From the Table, Let’s Action the Heart of Indigenous Peoples in ESG

In Canada, it is a new time to cultivate Truth and Reconciliation. We can create more inclusion in the structure and the benefits of inclusion with Indigenous peoples. There are many challenges to reaching the outcome of Indigenous parity. It starts with confident leaders’ willingness to take the lead in having uncomfortable conversations.

Is there a standard approach for implementing the calls to action outlined by the Truth and Reconciliation Commission of Canada (TRC) within the context of Environment, Social, and Governance (ESG)?

Visionary leader and former Chief of the Cowessess First Nation, Cadmus Delorme moves forward in cultivating Indigenous economic growth and sustainability and brings forth innovative ideas that benefit being a Canadian today. There is an untapped market in having an opportunity to include Indigenous peoples.

Through Cadmus’ work, he actions meaningful lessons from the education he received from his earlier years. His education seated around a family kitchen table started by carefully listening and learning from his parents’ stories—both residential school survivors. From this table to today, with his strong business acumen and business education, he provides a new outlook on how to step forward in reconciliation.

Currently, Indigenous peoples do not hold parity with other Canadians. They are right holders, not stakeholders or shareholders. To understand this better, he encourages more time spent on the Truth. He draws specific attention to the TRC calls to action #57, setting a foundation in Truth, and #92, business in reconciliation, social and governance, with stronger inclusion of Indigenous peoples.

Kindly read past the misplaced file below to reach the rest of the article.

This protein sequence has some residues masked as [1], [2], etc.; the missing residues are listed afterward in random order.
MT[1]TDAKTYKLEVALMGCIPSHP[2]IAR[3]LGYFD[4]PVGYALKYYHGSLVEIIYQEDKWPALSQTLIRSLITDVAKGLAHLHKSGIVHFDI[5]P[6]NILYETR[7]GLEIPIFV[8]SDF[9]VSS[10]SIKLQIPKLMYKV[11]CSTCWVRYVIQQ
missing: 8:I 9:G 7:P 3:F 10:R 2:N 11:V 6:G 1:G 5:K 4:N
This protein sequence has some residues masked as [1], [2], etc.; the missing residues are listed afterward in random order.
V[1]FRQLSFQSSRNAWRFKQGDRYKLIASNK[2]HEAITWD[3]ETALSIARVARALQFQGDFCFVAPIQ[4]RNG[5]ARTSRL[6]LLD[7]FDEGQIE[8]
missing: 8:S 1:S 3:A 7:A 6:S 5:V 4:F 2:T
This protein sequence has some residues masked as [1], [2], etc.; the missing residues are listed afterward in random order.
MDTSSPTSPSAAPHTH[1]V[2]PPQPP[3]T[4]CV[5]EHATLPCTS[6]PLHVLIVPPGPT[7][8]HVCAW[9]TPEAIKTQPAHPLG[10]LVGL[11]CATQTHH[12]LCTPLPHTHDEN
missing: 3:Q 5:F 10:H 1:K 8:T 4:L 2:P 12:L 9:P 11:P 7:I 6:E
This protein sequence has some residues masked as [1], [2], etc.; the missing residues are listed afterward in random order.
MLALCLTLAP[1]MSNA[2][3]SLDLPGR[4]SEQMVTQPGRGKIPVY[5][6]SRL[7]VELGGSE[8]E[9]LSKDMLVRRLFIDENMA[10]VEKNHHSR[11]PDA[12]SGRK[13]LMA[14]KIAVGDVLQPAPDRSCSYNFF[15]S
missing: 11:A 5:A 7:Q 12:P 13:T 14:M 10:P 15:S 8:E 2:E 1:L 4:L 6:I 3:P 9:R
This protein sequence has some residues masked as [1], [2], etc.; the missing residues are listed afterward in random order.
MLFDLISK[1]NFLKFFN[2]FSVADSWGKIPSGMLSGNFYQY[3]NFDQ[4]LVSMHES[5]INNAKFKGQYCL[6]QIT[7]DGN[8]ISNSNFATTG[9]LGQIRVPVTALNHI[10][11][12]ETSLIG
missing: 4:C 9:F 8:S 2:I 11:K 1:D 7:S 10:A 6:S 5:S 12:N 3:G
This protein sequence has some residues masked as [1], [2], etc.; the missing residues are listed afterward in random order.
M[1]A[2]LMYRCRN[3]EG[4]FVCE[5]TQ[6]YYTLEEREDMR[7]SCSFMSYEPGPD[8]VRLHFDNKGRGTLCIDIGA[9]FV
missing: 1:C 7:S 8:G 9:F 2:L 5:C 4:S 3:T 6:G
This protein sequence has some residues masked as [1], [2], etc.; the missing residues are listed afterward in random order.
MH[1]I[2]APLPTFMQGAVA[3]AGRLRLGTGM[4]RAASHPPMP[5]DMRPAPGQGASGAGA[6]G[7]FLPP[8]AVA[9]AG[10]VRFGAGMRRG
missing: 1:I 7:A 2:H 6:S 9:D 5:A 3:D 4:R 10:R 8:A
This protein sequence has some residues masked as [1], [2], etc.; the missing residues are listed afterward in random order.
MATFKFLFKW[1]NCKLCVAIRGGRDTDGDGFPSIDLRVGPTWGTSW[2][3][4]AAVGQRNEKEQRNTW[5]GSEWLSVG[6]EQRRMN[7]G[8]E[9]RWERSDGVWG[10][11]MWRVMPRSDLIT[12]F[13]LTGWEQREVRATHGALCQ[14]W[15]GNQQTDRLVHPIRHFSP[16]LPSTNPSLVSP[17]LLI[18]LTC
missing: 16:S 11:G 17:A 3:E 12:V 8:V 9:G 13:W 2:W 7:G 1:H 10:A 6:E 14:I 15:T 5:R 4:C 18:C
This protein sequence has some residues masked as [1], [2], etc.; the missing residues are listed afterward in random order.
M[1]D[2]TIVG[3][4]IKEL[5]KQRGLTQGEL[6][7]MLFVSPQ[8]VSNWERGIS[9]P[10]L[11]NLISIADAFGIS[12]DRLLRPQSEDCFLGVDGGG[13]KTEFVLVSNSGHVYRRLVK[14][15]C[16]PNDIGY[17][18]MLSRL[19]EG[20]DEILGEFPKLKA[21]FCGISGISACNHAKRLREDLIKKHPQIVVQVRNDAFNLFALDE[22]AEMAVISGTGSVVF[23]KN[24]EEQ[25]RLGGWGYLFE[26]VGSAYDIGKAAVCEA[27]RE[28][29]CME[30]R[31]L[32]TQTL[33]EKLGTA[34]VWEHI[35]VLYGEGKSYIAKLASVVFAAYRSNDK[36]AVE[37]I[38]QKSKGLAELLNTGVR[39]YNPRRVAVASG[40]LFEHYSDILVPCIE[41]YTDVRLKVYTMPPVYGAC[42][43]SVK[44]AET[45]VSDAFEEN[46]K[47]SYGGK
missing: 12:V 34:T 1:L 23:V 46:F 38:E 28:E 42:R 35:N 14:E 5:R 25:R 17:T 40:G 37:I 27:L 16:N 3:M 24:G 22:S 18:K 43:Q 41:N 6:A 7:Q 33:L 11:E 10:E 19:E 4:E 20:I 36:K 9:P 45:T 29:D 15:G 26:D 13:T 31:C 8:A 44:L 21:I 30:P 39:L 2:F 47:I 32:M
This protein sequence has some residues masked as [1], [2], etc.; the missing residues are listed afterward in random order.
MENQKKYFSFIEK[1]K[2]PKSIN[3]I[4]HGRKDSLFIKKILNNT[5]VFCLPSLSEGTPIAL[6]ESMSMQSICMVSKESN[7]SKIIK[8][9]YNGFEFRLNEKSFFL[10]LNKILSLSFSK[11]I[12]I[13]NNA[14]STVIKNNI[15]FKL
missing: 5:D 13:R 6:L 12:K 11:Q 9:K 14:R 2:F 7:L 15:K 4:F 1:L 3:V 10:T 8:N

For businesses to have meaningful reconciliation, leaders need to lead uncomfortable conversations. These actions tie back to ESG in current corporate structures with the inclusion of Indigenous peoples. The new story is to make a better today and tomorrow — such as including an Indigenous pillar in ESG and there to be consideration for ESGI. The exciting news is that he offers steps to action this work through farming and agriculture.

Cadmus works toward harvesting the fruits of allyship in Indigenous economic growth and development within Canada. Understanding relationships is imperative for today and tomorrow. There will be many challenges when moving forward with a fresh perspective and new insight into relationships. Nurturing the relationships between the Indigenous and Western Canadian worldviews will strengthen the alliance, resulting in Indigenous parity. Cadmus confidently explains the challenges in the journey and recognizes the disagreements about how to get there. Disagreements do not mean division because there are many benefits to inclusion. Going through these conversations will be seen, heard, and felt by the next generation of leaders. The end goal is for Indigenous peoples to have parity. For now, we can enjoy the journey to get to that commonplace.